LIEUT. GEO. H. PHELPS,
son of Seth and Laura (Hovey) Phelps, was born in 1840. He early gave evidence of superior intellectual ability. His lessons at school were mastered with a will and always ready at the time, and he entered upon his Academical course, at the West Albany Academy, then under the direction of Dr. A. J. Hyde, in 1855. This Fall term seemed to arouse new energies, and the next Spring finds him pursuing the student's course at Morrisville Academy, studying and teaching alternately. He became popular as a scholar and teacher. From Morrisville, he went to Newbury Seminary where he fitted for college and entered Dartmouth a year in advance.—During his Collegiate year, he enlisted in the 6th Vt. Reg., Co. D. Mr. Phelps was elected lieutenant of his company, and served during life. He died in camp near Washington D.C. of typhoid fever, Jan. 2, 1862, aged 22 years, and his remains now rest, with the evergreen sprig, in the beautiful cemetery near his native village. Lieut. Phelps, as an officer, was respected and beloved by his men. He was a scholar and a gentleman. The news of his early death sent a thrill through the whole loyal community. Multitudes gathered at his funeral, and his memory will stay long with those who knew him.
BY ANDREW J. HYDE, M. D.
"EVE," synonym of beauty, grace,
Of form and love,
Of which the muse may richly speak,
From these the surest subject take
To passions move;
And yet his hands, by marble wrought
Can deeper passions move, untaught.
"GREEK SLAVE!" an image sweet of those
In bondage bound;
Philanthropists may tempt to move
The chains that bind to aid through love
And free tho bound;
His genius hands with stone can deeper start
The chords of pity in the heart.
"THE FISHER BOY!" A rural sign
A fancied thought, can picture joy,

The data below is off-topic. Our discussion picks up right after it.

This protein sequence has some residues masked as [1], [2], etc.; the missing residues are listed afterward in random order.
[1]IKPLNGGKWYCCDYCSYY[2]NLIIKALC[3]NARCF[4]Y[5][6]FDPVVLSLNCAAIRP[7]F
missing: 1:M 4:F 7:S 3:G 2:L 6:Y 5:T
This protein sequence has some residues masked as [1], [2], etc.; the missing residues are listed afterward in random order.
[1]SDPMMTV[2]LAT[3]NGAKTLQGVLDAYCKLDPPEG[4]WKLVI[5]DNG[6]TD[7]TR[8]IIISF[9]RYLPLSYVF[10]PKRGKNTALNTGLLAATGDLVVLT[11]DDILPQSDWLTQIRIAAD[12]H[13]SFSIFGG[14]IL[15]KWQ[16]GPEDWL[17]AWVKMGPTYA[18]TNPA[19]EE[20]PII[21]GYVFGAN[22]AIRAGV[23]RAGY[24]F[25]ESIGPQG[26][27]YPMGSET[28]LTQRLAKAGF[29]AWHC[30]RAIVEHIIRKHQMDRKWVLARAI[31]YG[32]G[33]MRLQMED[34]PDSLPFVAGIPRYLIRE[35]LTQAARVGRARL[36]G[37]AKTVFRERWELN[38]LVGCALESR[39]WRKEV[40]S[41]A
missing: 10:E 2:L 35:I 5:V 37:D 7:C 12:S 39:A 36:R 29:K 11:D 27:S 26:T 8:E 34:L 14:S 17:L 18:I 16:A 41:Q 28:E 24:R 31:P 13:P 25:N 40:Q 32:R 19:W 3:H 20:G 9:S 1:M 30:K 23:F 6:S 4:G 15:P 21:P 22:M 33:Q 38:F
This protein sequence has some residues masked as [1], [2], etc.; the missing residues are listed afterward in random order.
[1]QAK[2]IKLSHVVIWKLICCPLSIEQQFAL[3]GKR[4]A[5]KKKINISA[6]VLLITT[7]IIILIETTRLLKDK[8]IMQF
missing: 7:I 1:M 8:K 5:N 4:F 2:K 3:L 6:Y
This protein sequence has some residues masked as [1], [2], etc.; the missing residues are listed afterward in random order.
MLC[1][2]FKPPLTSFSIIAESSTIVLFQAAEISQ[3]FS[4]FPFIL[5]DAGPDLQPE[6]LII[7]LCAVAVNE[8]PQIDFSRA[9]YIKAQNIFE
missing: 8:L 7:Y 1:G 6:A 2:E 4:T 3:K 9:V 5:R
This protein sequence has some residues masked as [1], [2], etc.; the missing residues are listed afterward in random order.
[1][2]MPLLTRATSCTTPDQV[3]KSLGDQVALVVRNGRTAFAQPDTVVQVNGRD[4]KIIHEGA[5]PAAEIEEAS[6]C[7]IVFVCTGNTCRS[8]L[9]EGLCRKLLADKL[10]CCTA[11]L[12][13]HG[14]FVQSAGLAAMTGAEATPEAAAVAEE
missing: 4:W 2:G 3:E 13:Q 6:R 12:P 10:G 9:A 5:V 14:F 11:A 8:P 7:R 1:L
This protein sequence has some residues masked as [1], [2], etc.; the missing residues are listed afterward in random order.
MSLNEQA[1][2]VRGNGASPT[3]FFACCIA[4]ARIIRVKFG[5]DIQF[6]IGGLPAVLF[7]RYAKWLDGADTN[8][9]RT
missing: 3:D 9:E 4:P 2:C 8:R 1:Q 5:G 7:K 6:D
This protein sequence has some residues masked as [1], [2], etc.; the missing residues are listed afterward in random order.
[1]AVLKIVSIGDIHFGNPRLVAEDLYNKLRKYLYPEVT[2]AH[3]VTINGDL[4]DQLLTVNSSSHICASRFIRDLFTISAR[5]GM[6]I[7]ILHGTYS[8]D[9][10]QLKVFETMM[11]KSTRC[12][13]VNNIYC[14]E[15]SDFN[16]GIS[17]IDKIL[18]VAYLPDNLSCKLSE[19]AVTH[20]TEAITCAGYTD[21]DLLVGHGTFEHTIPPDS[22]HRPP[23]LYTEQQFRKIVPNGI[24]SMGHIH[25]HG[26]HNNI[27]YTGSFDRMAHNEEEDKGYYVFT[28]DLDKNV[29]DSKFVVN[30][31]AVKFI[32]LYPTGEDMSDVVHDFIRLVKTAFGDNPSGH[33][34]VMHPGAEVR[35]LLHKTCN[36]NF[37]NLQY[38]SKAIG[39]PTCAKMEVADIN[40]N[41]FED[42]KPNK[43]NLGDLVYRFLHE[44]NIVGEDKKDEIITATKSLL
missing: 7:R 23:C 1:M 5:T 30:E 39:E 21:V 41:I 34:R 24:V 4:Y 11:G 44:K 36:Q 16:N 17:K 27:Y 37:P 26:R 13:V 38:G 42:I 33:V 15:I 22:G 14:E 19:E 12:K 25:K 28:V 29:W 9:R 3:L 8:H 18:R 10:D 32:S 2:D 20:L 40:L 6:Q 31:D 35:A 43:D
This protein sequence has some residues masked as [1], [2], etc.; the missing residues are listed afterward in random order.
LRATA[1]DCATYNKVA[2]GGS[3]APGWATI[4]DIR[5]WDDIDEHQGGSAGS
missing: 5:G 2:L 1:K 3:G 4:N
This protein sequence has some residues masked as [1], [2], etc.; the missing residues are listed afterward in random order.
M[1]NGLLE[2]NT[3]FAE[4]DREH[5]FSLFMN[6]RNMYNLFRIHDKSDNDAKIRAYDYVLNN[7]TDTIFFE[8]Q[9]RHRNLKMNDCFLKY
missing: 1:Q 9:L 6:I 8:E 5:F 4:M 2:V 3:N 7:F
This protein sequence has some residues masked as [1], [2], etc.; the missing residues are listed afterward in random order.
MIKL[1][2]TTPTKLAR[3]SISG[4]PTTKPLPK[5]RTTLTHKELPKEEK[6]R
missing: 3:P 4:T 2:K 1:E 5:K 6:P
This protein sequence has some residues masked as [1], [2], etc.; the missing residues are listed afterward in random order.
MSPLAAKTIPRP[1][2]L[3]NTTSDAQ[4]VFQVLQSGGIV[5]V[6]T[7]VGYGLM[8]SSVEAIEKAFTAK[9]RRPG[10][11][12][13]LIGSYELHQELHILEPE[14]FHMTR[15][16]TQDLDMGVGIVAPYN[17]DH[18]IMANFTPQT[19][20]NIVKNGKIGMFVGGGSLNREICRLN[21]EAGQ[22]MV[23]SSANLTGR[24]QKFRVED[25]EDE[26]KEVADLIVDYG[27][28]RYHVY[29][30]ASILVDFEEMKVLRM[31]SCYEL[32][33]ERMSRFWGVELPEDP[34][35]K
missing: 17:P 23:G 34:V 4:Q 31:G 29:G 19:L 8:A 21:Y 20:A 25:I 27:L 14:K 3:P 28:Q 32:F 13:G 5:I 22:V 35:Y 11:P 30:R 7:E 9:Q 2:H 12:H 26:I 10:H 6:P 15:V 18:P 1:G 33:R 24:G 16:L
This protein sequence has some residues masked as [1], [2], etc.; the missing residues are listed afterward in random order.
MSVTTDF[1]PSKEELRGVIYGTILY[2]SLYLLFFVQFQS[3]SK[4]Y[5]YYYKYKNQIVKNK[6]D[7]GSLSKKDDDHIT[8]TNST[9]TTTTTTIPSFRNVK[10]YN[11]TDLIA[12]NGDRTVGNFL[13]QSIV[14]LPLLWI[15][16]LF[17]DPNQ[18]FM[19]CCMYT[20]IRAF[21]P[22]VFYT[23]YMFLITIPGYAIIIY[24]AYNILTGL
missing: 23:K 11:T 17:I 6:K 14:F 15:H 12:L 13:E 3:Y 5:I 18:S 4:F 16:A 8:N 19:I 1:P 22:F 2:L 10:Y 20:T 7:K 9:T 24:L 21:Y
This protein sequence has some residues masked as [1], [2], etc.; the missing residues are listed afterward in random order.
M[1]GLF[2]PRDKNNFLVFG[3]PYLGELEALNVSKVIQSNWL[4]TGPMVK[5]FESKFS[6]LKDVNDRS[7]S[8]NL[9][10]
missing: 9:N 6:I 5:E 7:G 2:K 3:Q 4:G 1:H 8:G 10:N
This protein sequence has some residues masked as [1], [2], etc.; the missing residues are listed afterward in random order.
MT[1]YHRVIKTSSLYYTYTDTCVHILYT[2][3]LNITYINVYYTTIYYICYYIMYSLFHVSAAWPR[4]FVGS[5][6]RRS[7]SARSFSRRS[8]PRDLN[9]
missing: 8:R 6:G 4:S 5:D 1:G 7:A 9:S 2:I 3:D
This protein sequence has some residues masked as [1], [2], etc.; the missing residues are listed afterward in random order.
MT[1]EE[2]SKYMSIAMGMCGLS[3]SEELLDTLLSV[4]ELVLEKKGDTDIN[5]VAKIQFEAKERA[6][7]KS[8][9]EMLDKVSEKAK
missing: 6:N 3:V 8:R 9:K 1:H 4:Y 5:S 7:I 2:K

Or romance may her skill employ
To speak of bliss;
His artist hands can mould a fairer joy
And give the truer fisher boy.
"AMERICA!" An emblem of
Our native land,
No tongue may tempt, though great its fame
To thus idealize our name—
His mind comes forth on marble cold
In statuary, all to mould:
It—genius—comes from nature pure;
Yes, from our Powers;
From him it comes in shades of gold,
In order, beauty, half—untold—
The pearls and diamonds in the sea,
Reflecting scenes and beauties free,
Not like the many does he live,
Not like the rest;
Who lives so near the muse's heart,
Who lives a master of his art.
Lives not unblest,
Who lives and reigns with genius free
Half-way 'tween man and Deity.
BY THOMAS MAY.
Barton, bounded N. by Brownington, E. by Westmore and Sheffield, S. by Glover, W. by Irasburgh and Albany, containing 36 square miles, was granted Oct. 20, 1781, to William Barton and his associates, Colton Gilson, John Murray, Ira Allen, Daniel Owen, Elkanah Watson, Charles Handy, Henry Rice, Peter Philips, Wm. Griswold, Benjamin Gorton, John Gorton, Joseph Whitmarsh, Elisha Bartlet, Richard Steer, Enoch Sprague, John Holbrook, Benjamin Handy, John Mumford, Benjamin Bowen, Michael Holbrook, Asa Kimball, Ephraim Bowen, Jr., Joseph Gorton, Elijah Bean, Joshua Bleven, David Barton, Paul Jones, Elijah Gore, and five shares to be appropriated for public uses, as follows: one for colleges, one for the first settled minister, one for grammar schools, one for common schools and one for the support of the ministry. The town is lotted in 160 acres, two lots to one right.
The settlement of Barton was commenced by Asa Kimball, in the Spring of 1795. While clearing his land and raising his grain he lived in a cabin, constructed of poles and bark. The first grain that was raised was harrowed in with a cow and a steer. One of his steers failed for work when he got his land ready to sow and he yoked his cow with the other steer and harrowed in his grain. There was a family by the name of Eddy, who lived in Barton the Winter of 1795, '96, but left in the Spring of '96.